Last month, CleanTechnica reported on the expectations of the Indo-US clean energy sector from Indian Prime Minister Narendra Modi’s visit to the United States. It was mentioned that a multi-billion push for the renewable power sector is in the making.
The ball for this will be set in motion with the signing of an MoU for a $1 billion loan agreement between the US Export-Import Bank and the Indian Renewable Energy Development Agency (IREDA) for disbursal to grid-connected projects in India. This loan will be used only for sourcing of US equipment for (mainly solar) projects in India.
However, several reports claim that projects financed through these loans will have to use 30% of domestic (Indian) content. If true, this will be seen as an extension to Modi’s pet project “Make in India,” which aims to increase the manufacturing base in India. First Solar has welcomed this cooperation between the US and India, calling it a win-win for both developers and power consumers.
First Solar, which had grabbed a large part of orders during the first phase of India’s National Solar Mission, on account of a loophole (now closed) has lately been missing the action. The firm has worked with the US ExIm bank on a number of projects.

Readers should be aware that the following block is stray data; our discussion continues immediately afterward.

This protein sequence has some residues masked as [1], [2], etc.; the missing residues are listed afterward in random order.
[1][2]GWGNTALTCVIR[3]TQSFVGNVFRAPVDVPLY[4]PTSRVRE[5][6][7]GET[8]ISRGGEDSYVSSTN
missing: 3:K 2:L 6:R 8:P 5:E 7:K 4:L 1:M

A host of other initiatives have been announced to foster an Indo-US cleantech partnership. This includes a Smart Cities Partnership, a new program to scale up renewable energy integration into India’s power grid, support for new cleantech innovation centers in India, cooperation to unlock private sector investment, and the formation of a new Clean Energy Finance Forum to promote investment and trade in clean energy projects.
In the warmup to Modi’s visit, India dumped the solar anti-dumping proposal it had on the table. In a recent interview with the UK-based Guardian, Piyush Goyal (Indian Minister for Energy) spoke bullishly on the growth of the Indian solar sector. He said that “for India to add 10 GW a year of solar, and six, seven or eight of wind every year is not difficult to envisage.” However he let loose the proverbial cat amongst pigeons saying that, “Coal will have to expand in a very rapid way. I would wish that the proportion of renewable energy was higher but my fear is that, even if I would want to do more, I may not be able to fund it. Coal I would be able to fund unlimited.”
In parallel to the official dialogue, the 5th US-India Energy Partnership Summit was also under way at Washington. Organized by The Energy and Resources Institute (TERI) and Yale University since 2009, the Summit focuses on pathways to accelerate the growth and development of sustainable energy partnerships. Speaking at the summit US Deputy Secretary of Energy, Mr Daniel Ponemon stressed “We have every reason to act together (to counter climate change)”.